MOSCOW: Russia accused Ukraine’s new leader yesterday of failing to follow through on his vow to end two months of separatist bloodshed and demanded a probe into claims that his forces used banned bombs against civilians.
Moscow’s latest diplomatic offensive reflects the vast challenge facing Petro Poroshenko as he tries to use the momentum of his convincing May 25 presidential election victory to overcome Ukraine’s gravest crisis since its independence from Moscow in 1991.
Poroshenko’s office said he also had “substantive and extended” talks with Russian President Vladimir Putin by telephone yesterday about ways to stop the fighting convulsing the separatist east.
The talks are the first reported between the two leaders since German Chancellor Angela Merkel got them to shake hands on the sidelines of D-Day commemorations in Normandy on June 6.
The 48-year-old chocolate baron is trying to keep the future of his splintered and nearly-bankrupt country tied to Europe while at the same time not provoking the Kremlin — already in control of the Crimea peninsula — into any more aggressive moves.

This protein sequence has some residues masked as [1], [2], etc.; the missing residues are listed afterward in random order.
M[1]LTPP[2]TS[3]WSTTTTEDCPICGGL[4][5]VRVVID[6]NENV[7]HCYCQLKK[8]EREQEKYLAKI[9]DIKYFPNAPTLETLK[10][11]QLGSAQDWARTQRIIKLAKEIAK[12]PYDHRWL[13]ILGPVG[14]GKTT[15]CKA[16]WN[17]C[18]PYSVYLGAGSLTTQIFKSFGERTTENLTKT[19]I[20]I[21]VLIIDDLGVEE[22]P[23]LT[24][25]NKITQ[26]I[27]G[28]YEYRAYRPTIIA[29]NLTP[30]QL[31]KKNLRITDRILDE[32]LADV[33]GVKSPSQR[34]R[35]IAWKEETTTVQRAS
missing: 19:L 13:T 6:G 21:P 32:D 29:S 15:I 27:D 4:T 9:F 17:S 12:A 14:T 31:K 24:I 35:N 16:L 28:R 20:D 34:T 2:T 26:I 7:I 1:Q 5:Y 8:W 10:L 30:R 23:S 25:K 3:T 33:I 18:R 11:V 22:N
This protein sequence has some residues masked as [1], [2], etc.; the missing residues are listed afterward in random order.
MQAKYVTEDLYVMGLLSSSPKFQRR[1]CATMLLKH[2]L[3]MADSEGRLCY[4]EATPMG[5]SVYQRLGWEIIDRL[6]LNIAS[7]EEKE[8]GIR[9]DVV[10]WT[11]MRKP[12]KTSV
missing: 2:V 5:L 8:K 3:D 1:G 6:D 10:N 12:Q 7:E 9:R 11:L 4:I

But Russia indicated that its patience with Poroshenko’s promises was wearing thin. “The lack of any progress whatsoever in efforts to stop the violence and halt military operations... is causing increasing concern,” Foreign Minister Sergei Lavrov said.
He pointed to Russian media claims of Ukrainian forces using incendiary bombs — designed to set off fires and used widely during the Vietnam War before being banned by the United Nations — as “a cause for special concern”.
Ukraine’s military dismissed the banned weapon charges as “absurd” and accused Russia of allowing the rebels to send three Soviet-era T-72 tanks across its border and into the eastern zone of conflict yesterday morning.
But there was also a hint of compromise in Moscow’s tone. Lavrov observed that “there is still hope that President Poroshenko’s statement about stopping the violence will be carried out and negotiations will begin.”
And the two sides are due to send a joint humanitarian mission into the separatist rust belt today — a rare example of cooperation in a conflict that has claimed 270 lives and brought Ukraine’s most economically vital region to a standstill.
Poroshenko on Sunday made the surprise promise to end the fighting by the end of the week. His aides and a top Kremlin envoys have since had daily consultations in Kiev that produced what Ukraine said was an initial “peace plan” now requiring Putin’s formal support.
Poroshenko further hinted on Wednesday that he was ready to meet separatist leaders who had laid down their arms.
But the militants have shown no sign of abandoning their drive to have the economically-vital eastern industrial belt come under Kremlin control.
Meanwhile there were fresh manoeuvres in the third “gas war” between the two neighbours in less than a decade, which flared up when Moscow nearly doubled Kiev’s gas rate in the wake of the February ouster of Ukraine’s Russian-backed president.
Ukraine receives half of its gas supplies from Russia and transports 15 percent of the fuel consumed in Europe. AFP